Samart embarked on expansion into the neighbouring country through Charoenrath Vilailuck's personal connection to Cambodian politician-cum-businessman Sun Chanthol.
Chanthol, a Harvard University graduate, was known for his business smarts. He was the public-works and transport minister until last year.
Charoenrath is the older brother of Watchai, CEO of Samart.
Through the connection with Charoenrath, Cambodia handed the company a concession for the nascent mobile-phone market, and Cambodia Samart Communications was born in 1992.
The following year, Cambodia Shinawatra was set up as a subsidiary of Shin Satellite to penetrate the mobile-phone market in the neighbouring country.
Telecom insiders recall Chanthol was a close aide to Prince Norodom Ranariddh, who was prime minister before Hun Sen took power.
"The connection led to the air-traffic-control concession going to Samart in 2001," a source said. "Samart indeed entered the country before Thaksin."
In that year, Cambodia Air Traffic Services (CATS) was formed to run the 22-year concession. Thaksin was present at the ceremony when Cambodia extended the concession from 15 years to 22.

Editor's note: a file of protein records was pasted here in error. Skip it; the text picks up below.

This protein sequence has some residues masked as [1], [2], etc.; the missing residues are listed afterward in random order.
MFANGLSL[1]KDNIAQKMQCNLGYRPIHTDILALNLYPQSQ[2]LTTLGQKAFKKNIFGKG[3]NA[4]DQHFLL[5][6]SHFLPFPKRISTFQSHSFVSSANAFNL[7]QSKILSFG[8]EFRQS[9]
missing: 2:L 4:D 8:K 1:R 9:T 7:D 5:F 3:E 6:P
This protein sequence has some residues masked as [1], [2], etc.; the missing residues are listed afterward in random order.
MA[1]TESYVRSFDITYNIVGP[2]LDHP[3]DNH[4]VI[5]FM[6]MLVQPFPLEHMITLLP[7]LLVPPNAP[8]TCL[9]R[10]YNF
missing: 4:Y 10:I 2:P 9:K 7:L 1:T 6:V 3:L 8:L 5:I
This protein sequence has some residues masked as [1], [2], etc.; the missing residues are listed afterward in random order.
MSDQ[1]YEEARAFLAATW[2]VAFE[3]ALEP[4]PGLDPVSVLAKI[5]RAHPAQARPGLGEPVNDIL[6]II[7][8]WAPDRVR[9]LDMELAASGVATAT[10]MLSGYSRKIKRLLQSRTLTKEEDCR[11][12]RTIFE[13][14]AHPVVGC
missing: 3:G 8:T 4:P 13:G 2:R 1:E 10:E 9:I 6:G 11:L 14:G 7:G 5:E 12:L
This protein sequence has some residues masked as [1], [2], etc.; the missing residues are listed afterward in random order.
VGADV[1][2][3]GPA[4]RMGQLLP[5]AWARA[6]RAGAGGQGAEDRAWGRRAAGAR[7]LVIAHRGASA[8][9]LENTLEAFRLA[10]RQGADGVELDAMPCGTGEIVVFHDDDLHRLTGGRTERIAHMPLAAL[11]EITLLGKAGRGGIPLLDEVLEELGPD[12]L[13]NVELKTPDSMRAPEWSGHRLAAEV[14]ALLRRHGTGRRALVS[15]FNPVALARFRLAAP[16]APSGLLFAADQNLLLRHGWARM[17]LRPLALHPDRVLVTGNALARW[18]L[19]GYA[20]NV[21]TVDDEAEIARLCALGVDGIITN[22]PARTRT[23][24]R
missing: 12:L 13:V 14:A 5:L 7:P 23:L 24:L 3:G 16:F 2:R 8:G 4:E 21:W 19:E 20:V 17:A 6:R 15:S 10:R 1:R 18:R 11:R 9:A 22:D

Back then, Shin Corp, Thaksin's family business, faced troubles in expanding there when the mobile-phone concession was shortened.
From CATS, Samart moved to building a power plant to support the Siam Cement Group's new plant there.
The Vilailuck family also won a 99-year concession to open a museum in Siem Reap, but it has performed badly financially, because visitors tend to flock to a South Korean museum nearby.
This explains why Watchai was in the hot seat and cried for help when his business was tampered with by the Cambodian government. Without any political involvement now, he is seeking to further distance Samart from politics.